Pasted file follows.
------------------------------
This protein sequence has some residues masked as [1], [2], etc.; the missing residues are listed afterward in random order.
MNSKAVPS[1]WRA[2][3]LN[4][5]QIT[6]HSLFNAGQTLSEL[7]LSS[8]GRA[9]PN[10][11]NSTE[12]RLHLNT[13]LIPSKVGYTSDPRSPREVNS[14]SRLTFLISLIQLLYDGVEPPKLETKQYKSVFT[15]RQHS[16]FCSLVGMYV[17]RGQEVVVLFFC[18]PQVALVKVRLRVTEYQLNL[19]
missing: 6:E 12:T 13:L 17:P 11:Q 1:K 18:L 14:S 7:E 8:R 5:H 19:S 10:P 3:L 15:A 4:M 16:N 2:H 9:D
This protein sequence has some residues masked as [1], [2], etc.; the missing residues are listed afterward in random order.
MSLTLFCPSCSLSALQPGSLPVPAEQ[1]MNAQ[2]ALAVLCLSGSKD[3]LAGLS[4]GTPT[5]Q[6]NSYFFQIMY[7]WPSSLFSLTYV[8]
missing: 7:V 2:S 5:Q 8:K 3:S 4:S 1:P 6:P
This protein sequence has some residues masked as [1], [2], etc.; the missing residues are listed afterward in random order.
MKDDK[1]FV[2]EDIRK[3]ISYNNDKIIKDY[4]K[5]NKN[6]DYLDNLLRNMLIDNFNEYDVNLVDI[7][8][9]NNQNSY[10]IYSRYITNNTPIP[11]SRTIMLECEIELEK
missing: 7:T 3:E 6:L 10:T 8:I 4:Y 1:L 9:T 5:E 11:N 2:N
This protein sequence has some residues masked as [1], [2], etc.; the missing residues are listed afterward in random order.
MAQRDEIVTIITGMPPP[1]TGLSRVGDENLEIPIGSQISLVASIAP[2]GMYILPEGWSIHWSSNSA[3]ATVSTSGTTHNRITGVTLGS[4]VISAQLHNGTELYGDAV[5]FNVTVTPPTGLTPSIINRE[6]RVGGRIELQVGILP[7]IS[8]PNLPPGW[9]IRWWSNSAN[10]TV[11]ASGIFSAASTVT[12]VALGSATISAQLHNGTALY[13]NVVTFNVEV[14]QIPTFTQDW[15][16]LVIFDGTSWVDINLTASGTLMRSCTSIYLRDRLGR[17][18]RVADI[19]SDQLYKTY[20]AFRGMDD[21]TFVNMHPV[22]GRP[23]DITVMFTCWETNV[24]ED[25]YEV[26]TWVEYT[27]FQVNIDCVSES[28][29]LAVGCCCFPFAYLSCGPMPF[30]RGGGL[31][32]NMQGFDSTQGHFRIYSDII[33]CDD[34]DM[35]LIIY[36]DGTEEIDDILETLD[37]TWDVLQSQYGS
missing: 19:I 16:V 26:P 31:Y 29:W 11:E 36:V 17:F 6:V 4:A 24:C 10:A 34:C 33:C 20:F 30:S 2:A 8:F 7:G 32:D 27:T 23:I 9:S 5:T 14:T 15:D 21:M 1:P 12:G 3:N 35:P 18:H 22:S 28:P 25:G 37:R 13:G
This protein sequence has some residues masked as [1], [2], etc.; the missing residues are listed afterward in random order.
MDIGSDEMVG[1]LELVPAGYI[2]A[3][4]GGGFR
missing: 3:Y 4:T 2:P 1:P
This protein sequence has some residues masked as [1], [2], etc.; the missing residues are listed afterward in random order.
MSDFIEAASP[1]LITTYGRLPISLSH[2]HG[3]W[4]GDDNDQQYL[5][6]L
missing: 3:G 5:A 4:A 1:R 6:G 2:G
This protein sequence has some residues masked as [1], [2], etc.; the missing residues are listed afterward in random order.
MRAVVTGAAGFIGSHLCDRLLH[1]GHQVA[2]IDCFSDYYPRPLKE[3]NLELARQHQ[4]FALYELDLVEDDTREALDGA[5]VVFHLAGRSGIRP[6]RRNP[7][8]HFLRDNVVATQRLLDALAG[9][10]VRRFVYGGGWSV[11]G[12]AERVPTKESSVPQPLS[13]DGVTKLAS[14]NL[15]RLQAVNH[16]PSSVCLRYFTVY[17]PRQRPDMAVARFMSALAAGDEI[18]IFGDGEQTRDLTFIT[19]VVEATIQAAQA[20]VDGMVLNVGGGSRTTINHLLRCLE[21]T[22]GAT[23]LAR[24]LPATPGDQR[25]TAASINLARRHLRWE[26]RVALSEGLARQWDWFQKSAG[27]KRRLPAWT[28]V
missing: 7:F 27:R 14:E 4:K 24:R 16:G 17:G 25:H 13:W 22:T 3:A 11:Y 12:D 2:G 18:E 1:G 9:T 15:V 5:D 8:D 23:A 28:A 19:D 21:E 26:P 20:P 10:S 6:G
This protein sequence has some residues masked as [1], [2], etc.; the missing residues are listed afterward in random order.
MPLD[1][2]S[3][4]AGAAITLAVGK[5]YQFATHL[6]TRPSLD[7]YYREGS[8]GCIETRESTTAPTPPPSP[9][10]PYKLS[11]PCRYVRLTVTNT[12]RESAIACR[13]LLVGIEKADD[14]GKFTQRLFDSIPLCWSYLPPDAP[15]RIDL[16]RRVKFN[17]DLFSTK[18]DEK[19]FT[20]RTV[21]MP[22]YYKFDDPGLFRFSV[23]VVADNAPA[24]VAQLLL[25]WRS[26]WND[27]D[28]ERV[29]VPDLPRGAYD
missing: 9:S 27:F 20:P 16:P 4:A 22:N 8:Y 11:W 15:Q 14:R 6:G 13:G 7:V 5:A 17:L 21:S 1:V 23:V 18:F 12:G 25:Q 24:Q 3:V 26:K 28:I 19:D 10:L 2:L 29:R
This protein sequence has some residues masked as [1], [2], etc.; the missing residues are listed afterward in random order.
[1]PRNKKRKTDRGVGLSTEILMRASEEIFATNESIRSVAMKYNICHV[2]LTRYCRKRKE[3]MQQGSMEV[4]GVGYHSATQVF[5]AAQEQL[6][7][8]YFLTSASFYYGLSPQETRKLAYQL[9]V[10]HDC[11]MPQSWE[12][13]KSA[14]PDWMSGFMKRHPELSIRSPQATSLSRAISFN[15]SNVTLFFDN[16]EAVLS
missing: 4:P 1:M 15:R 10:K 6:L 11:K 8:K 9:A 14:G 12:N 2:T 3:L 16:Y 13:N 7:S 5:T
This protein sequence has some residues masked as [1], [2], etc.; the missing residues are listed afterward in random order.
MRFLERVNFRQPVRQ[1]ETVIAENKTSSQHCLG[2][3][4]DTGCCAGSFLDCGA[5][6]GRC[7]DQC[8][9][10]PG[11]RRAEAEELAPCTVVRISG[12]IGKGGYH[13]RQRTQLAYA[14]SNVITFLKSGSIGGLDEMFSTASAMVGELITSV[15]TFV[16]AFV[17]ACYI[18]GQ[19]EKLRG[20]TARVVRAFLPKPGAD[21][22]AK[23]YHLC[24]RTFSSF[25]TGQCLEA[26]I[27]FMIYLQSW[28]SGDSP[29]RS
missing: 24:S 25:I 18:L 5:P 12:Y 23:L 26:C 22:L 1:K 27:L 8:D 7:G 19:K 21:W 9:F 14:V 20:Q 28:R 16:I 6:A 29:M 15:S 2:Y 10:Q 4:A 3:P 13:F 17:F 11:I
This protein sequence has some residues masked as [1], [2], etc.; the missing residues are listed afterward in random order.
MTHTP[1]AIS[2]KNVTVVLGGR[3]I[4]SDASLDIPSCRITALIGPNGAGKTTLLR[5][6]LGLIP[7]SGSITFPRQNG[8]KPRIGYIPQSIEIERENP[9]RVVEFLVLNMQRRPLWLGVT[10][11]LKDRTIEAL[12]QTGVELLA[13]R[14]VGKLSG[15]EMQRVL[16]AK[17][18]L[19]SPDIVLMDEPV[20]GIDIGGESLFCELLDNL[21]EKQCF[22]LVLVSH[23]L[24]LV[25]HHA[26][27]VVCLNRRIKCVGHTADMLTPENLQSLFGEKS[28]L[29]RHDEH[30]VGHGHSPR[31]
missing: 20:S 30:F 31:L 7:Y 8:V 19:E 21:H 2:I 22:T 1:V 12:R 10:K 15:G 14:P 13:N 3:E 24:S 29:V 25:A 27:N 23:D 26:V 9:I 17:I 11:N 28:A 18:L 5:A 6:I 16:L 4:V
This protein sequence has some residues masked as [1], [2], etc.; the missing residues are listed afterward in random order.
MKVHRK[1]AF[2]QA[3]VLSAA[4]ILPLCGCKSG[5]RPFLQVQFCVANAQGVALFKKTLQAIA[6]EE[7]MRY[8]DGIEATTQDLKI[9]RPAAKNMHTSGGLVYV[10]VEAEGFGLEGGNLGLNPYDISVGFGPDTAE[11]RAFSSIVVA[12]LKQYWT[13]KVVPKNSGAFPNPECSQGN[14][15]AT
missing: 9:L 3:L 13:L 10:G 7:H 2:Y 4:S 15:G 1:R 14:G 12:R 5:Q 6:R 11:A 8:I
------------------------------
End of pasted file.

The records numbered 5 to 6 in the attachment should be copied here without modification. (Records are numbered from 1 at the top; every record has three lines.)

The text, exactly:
This protein sequence has some residues masked as [1], [2], etc.; the missing residues are listed afterward in random order.
MDIGSDEMVG[1]LELVPAGYI[2]A[3][4]GGGFR
missing: 3:Y 4:T 2:P 1:P
This protein sequence has some residues masked as [1], [2], etc.; the missing residues are listed afterward in random order.
MSDFIEAASP[1]LITTYGRLPISLSH[2]HG[3]W[4]GDDNDQQYL[5][6]L
missing: 3:G 5:A 4:A 1:R 6:G 2:G